I’m glad I raised my hand.
By Christine, The Hoover HouseholdLeave a Comment
thank you for the reminder,i often forget to raise my hand and ask for help when i’ve hit a rough patch in life. so very thankful for the people he’s placed in my life.
Brenda Wishin says
A a teacher this reminded me of two things. First to remember to ask God’s help instead of feeling frustration, and second to watch for those who need help and are afraid to ask.
For years I taught in a parochial school, where I taught the kids to pray before every difficult assignment or test,
When I switched to public school, I could no longer do that, but I need to figure out a way to reincorporate that into my teaching. Any politically correct ideas?
Christine Hoover says
I have a public-school teacher friend who walks around the room while her students are working, placing her hands on them, and silently praying for them. Perhaps as you do that, the Lord will give you discernment about who needs extra attention academically or emotionally.
I love your heart for your students!
Beth Williams says
How soo very true! Some churches make you feel like you need to be perfect with no problems.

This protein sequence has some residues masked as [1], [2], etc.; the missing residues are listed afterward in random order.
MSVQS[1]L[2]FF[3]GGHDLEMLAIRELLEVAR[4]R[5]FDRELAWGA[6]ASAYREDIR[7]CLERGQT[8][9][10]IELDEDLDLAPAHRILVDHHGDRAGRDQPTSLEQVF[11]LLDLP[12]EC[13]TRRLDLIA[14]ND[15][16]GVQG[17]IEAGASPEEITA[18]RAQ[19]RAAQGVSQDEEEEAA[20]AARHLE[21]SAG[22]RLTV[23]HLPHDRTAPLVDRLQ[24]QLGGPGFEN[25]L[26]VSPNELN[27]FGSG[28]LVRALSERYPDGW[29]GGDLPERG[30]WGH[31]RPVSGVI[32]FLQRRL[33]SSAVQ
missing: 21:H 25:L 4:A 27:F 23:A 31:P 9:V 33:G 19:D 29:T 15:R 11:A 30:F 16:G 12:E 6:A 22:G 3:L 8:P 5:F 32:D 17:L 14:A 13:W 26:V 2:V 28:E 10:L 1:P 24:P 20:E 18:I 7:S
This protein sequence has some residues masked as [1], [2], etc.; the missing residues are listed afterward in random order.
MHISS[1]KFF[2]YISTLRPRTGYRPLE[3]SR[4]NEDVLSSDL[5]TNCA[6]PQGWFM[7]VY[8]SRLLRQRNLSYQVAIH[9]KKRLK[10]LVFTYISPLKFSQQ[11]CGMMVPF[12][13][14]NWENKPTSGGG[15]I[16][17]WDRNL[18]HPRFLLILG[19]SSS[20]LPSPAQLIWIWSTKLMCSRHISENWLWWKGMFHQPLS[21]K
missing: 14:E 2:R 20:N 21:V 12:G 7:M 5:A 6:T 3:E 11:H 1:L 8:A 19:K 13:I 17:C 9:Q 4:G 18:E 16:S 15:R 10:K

I now attend a small, friendly church & find it easy to ask for help or to pray for others. We must all stop & look around us to see the hurting & helpless & just say a prayer for them or give them encouragement.
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domestic extraordinaire says
this morning I prayed that I would know what to do in a certain situation in my life right now. It seems that I can’t get it right and I keep trying to do it all myself. I am so thankful that He put this post in your heart to write and that I felt lead to click through. I truly needed this today as my hand is now raised and I wish I had only done it sooner.
Christine Hoover says
I’m so glad God used it in that way and I’m glad you raised your hand! I’m praying that the people around you will gather around you to offer you grace.
Holley Gerth says
I was just telling a couple of friends the other day how hard it is for me to receive. I can totally relate to this. I need to remember that it’s okay to raise my hand and ask for help. Thanks for helping me do that today!
Living the Balanced Life says
Such a good story! And I can definitely relate. I was in a tough bind last year, and would not admit I needed help. It has been a lesson I have had to learn.
Letting go of who I thought I was supposed to be
This is a very needed post. I know my diffuculty comes from too many critical people in the body of Christ. It is almost as if they look for times to grab, and sadly blab about. It is so true as you said, that happens when one lacks understanding of their own brokenness.
I am happy to say I have a few faithful ladies to confide in who lift me up in prayer and encouragement.
I have always been blessed to have compassion in my heart, and I pray it always stays. I want to be the one who reaches out to the broken and gives a hand of encouragement.